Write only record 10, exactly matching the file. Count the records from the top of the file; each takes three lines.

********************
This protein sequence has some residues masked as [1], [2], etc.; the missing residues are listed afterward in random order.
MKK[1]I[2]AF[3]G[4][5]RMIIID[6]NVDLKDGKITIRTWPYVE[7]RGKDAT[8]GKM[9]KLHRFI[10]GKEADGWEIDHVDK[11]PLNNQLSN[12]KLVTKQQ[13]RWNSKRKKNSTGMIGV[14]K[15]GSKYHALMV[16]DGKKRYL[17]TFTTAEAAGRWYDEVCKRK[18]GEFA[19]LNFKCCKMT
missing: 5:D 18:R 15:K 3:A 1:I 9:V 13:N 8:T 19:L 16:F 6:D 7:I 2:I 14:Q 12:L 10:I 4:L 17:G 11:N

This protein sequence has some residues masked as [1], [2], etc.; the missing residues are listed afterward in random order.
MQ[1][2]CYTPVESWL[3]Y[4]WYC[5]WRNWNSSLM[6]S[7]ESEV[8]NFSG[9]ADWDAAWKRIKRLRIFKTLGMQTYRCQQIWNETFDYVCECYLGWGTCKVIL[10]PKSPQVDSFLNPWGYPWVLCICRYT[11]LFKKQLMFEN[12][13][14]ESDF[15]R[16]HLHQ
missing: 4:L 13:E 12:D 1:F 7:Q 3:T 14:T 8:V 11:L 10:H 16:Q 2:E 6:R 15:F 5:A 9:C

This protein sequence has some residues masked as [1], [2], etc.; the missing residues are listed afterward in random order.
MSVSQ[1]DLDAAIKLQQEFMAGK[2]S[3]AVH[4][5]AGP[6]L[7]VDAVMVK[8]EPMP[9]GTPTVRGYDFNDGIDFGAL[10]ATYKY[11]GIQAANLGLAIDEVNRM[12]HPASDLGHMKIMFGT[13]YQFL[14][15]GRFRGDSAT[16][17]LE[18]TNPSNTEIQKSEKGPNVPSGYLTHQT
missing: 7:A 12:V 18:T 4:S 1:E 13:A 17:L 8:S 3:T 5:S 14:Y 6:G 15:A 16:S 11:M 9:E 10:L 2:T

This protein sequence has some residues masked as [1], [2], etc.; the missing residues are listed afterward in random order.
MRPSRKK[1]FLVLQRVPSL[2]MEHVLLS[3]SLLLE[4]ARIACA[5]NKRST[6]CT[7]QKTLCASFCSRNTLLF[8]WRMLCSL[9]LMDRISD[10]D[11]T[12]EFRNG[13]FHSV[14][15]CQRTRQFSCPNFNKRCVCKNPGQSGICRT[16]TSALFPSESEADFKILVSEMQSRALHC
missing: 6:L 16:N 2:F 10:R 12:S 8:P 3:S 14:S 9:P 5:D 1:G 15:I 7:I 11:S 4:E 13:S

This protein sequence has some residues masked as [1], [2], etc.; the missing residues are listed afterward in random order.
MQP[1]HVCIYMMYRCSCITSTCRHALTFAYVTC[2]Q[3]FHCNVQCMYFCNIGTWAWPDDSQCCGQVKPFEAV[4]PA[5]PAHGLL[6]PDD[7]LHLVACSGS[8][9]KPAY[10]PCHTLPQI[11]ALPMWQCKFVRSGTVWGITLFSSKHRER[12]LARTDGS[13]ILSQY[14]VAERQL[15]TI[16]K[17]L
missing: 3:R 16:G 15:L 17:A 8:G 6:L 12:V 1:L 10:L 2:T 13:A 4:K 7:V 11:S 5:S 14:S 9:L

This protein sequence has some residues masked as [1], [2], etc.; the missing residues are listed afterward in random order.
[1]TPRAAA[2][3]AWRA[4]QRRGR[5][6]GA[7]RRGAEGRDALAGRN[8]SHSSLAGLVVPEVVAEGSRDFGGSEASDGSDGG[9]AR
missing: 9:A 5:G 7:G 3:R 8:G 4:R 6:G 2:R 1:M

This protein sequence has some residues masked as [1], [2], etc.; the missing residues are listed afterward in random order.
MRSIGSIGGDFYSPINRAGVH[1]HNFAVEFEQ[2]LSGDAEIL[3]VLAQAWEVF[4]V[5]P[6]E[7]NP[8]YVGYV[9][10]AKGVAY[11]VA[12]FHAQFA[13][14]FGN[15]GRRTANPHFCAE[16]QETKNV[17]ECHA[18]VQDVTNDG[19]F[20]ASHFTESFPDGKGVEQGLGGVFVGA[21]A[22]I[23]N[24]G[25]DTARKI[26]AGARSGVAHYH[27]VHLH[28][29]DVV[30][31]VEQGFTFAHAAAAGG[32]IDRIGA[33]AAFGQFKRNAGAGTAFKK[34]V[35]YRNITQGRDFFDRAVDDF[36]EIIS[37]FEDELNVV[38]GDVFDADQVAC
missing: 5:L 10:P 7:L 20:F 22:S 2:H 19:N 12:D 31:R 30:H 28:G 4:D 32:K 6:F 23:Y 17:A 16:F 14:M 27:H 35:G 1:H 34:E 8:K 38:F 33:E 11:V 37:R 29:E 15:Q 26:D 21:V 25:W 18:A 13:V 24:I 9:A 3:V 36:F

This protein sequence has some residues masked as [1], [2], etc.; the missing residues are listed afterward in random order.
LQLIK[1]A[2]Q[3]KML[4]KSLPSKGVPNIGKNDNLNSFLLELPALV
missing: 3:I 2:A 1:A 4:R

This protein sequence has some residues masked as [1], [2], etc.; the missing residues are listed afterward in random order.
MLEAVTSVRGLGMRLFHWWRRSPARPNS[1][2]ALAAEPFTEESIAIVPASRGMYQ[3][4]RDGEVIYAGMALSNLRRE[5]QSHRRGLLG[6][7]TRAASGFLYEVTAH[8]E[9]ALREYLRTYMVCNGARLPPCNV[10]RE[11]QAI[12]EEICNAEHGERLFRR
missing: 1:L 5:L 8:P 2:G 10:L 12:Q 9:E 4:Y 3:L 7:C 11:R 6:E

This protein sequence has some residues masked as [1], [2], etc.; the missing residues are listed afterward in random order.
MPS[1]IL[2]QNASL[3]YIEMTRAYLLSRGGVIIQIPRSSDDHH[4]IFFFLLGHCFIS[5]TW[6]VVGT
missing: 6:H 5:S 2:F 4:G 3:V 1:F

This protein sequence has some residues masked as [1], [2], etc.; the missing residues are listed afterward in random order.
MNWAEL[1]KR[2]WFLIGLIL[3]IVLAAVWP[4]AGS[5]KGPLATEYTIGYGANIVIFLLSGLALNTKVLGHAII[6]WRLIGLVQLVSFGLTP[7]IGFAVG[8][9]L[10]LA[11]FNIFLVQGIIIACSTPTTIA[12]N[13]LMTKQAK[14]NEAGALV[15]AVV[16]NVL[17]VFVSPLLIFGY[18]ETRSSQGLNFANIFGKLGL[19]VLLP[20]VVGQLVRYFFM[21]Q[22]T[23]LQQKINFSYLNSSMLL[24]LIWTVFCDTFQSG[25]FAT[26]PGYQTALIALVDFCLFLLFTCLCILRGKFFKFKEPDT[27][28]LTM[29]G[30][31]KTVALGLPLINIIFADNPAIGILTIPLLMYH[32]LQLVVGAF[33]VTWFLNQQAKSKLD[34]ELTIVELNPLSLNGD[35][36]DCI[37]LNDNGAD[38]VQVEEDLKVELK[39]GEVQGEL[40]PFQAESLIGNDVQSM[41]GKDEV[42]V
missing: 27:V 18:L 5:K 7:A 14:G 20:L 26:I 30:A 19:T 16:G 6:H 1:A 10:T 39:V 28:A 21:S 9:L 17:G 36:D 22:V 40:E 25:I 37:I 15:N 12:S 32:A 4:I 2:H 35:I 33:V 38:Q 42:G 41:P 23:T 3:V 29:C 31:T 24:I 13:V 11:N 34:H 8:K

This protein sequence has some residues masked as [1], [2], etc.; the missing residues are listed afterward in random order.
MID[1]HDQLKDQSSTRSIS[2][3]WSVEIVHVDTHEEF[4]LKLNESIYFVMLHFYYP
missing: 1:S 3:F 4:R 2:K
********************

This protein sequence has some residues masked as [1], [2], etc.; the missing residues are listed afterward in random order.
MPS[1]IL[2]QNASL[3]YIEMTRAYLLSRGGVIIQIPRSSDDHH[4]IFFFLLGHCFIS[5]TW[6]VVGT
missing: 6:H 5:S 2:F 4:G 3:V 1:F